Figure 15

Averaged evaluation scores when the gesture GA-A is input to the system.

Figure 16

Averaged evaluation scores when the gesture GF-D is input to the system.

Figure 17

Averaged evaluation scores when the gesture GE-D is input to the system.

Figure 18

Averaged evaluation scores when the gesture GF-E is input to the system.

Figure 19

Averaged evaluation scores when the gesture GG-D(GF-D) is input to the system.

Figure 20

Averaged evaluation scores when the gesture GI-D(GE-D) is input to the system.

5.5. Quantitative Difference between ViHASi and Our JSL Image Database

Figure 21 shows the average recognition rate and the average/variance of averaged evaluation scores for each group. Apparently, there is little correlation between the average recognition rate and the average/variance of averaged evaluation scores. But the variance of averaged evaluation scores for Experiment I is larger than that of Experiments II and III. And the average of averaged evaluation scores for Experiment I is smaller than that of Experiments II and III. Above results seem to have been brought about by the following reasons. In Experiment I, only standard samples in ViHASi image database are used for both the learning and the test. On the other hand, in Experiments II and III, only one standard sample and one similar sample in our JSL image database are used for the learning. And the similar samples that are evidently less distinct and more ambiguous than the samples in ViHASi image database are used during the test. Nevertheless, the results of the integration agent for our JSL image database are comparable to the results for ViHASi image database, suggesting that our approach requires only a small amount of samples for learning. The greatest merit of multiview approach lies in that it can capture multiple samples from different views at the same time. This reduces the user's burden before using the recognition system.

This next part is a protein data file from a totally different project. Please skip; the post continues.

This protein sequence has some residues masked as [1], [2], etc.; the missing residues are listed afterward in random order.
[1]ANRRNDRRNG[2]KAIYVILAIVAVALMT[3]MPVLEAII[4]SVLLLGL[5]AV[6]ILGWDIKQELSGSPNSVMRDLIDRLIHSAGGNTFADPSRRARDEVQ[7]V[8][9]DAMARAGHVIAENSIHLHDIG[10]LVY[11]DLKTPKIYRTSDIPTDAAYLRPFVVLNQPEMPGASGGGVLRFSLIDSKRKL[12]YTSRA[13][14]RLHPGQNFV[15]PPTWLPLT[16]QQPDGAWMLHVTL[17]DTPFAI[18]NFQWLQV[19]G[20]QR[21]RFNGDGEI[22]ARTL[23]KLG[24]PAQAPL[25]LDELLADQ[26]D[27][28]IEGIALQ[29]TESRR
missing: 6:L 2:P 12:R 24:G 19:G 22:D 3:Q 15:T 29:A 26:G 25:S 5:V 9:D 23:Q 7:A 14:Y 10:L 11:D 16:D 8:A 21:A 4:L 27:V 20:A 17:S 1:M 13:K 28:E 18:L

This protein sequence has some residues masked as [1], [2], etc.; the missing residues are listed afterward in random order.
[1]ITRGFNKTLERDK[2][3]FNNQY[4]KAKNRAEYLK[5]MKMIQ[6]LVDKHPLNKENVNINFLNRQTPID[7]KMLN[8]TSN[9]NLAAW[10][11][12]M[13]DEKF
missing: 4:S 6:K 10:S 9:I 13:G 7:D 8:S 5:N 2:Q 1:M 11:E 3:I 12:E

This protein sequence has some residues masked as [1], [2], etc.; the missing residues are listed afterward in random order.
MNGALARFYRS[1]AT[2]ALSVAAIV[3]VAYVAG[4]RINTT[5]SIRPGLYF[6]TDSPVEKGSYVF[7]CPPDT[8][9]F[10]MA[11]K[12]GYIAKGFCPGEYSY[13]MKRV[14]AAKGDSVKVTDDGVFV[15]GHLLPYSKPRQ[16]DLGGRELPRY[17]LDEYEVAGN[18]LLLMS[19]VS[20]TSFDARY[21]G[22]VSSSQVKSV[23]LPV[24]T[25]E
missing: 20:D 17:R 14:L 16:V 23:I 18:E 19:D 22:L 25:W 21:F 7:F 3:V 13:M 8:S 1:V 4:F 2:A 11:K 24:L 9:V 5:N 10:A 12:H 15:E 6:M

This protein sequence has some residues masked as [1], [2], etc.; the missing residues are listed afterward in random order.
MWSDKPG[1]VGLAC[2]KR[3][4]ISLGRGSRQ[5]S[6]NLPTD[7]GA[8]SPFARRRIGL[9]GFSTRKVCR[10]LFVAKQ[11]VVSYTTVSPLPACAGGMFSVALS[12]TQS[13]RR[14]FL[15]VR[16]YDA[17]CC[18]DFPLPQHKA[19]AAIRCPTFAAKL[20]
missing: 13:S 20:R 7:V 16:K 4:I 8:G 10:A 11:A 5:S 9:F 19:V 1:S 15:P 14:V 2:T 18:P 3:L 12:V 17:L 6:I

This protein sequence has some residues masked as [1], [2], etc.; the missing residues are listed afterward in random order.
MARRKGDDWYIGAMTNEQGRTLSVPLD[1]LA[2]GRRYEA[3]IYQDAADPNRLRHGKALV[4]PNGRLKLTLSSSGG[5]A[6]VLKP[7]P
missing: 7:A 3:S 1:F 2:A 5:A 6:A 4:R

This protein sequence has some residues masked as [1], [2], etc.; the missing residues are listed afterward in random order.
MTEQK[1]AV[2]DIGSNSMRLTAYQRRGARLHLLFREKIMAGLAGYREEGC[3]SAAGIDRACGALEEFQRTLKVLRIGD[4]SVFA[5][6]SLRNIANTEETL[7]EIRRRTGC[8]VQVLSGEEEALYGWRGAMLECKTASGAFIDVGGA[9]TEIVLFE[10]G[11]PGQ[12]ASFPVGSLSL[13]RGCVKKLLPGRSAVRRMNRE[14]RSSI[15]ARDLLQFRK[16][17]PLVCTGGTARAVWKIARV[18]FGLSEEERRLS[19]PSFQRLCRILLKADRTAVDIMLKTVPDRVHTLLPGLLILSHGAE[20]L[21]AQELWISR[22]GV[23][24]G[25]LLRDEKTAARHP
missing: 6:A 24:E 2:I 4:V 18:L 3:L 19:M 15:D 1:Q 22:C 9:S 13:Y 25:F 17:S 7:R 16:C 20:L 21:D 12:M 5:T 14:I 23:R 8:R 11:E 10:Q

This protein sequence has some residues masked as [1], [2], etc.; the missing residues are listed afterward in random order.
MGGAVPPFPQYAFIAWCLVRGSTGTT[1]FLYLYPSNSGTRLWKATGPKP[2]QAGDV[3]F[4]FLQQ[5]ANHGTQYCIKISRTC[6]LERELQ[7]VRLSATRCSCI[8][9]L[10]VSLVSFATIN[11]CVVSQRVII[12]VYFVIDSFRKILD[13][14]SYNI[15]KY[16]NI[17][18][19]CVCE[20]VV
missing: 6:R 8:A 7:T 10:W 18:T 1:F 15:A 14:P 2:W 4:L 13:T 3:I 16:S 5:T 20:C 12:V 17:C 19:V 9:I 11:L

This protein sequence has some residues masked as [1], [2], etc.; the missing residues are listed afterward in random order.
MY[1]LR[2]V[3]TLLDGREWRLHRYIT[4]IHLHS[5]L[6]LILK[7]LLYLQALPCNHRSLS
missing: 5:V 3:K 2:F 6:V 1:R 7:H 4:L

Figure 21

Average recognition rate and average/variance of averaged evaluation scores for each group.

Figure 22

Trace images of gestures adopted in Experiment I.

Figure 23

Trace images of gestures adopted in Experiments II and III.

6. Summary

In this paper, a framework is proposed for multiview recognition of human gestures by real-time distributed image processing. In our framework, recognition agents run in parallel for different views, and the recognition results are integrated on-line and in real-time. In the experiments, the proposed approach is evaluated by using two kinds of image databases: ( 1) public ViHASi image database and ( 2) original JSL image database. By examining recognition rates of each gesture for each view, we found gestures that exhibit view dependency and the gestures that do not. And the most suitable view for recognition varied depending on the gestures in each of nine groups. More importantly, some gestures changed view dependency by changing the combination of target gestures. Therefore, the prediction of the most suitable view is difficult, especially when the target gesture sets are not determined beforehand as in the case of user-defined gestures. On the whole, the integration agent demonstrated better recognition performance than individual fixed-view recognition agent. The results presented in this paper clearly indicate the effectiveness of our swarm-based approach in multiview gesture recognition. Future work includes the application of our approach to many view gesture recognition in sensor network environment.

Authors’ Affiliations

(1)
Graduate School of Information Science, Nara Institute of Science and Technology
(2)
Graduate School of Engineering Science, Osaka University

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© Toshiyuki Kirishima et al. 2010

This article is published under license to BioMed Central Ltd. This is an open access article distributed under the Creative Commons Attribution License, which permits unrestricted use, distribution, and reproduction in any medium, provided the original work is properly cited.